How to Change Chicken Ordinances

| 6/1/2015 12:01:00 PM

Tags: backyard chickens, legislation, Facebook,

Backyard Chickens

Does your city have a ban on keeping backyard chickens? We asked our Facebook community for tips on how to approach a city council to revise chicken ordinances. Here’s how some of them took their towns to task.

We changed the chicken ordinance in my city by starting a petition and getting thousands of signatures, and then presenting the petition along with our request to our city council at a regular meeting. We then met with each council member individually and worked with the city to develop the ordinances for keeping hens and bees. — Jennifer Alley Gron

Does your municipality have an Environmental Advisory Council (EAC)? If not, consider starting one, have it propose an update to your ordinances to allow chickens, and then present your proposal to the city council. I’m on my city’s EAC, and we recently completed that process. Our council voted on our proposal and it passed unanimously, so we’re now able to keep backyard chickens. — Jim Keller

Our county seat just went through this. Several interested families put together a petition and took it to events — such as the county fair and poultry shows — to begin drumming up support. The group then approached one of the city council members — one who they thought would be helpful in the matter — and got guidance. Eventually, the topic was included on the agenda for a city council meeting, and the group presented the petition and other information on the benefits of keeping backyard chickens. Unfortunately, the city council voted against the revision, but the amount of support the petition received shows that at least some community members are interested in change. Do any other communities in your area allow chickens? See whether you can glean any information from them. Good luck! — Ann Marie Fantz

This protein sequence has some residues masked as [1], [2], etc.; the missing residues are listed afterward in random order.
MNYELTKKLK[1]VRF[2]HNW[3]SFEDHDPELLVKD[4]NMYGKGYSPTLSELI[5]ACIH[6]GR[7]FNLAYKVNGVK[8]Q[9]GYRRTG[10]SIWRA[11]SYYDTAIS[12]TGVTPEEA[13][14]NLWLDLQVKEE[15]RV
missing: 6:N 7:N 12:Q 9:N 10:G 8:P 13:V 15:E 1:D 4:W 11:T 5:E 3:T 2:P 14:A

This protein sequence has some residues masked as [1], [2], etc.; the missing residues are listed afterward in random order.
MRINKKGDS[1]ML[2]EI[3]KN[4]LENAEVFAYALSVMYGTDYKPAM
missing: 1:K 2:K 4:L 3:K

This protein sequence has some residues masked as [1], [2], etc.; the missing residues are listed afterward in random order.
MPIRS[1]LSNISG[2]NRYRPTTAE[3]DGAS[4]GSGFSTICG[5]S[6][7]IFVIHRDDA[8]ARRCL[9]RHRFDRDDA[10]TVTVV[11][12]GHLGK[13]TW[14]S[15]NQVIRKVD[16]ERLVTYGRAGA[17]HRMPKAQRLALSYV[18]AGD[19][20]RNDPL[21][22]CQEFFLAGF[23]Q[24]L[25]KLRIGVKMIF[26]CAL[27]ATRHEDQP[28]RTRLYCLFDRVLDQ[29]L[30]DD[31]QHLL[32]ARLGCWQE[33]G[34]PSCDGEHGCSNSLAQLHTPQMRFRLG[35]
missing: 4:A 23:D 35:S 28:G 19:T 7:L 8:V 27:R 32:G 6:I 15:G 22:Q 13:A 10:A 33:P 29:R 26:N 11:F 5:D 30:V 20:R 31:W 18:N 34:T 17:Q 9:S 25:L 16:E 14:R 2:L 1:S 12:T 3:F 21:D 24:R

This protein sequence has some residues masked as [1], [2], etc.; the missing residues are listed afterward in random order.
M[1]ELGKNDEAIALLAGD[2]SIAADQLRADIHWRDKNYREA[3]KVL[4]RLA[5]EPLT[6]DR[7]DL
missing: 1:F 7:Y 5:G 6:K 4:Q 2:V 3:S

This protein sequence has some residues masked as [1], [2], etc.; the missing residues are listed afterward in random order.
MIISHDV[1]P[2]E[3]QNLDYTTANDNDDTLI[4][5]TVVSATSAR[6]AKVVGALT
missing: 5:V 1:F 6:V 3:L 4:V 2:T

The best thing to do when working with any city board on any subject is to come forward with as much information as possible. The less work they have to do to follow up when writing the revised ordinance, the more likely they will be to move forward with it. — Shana Donner

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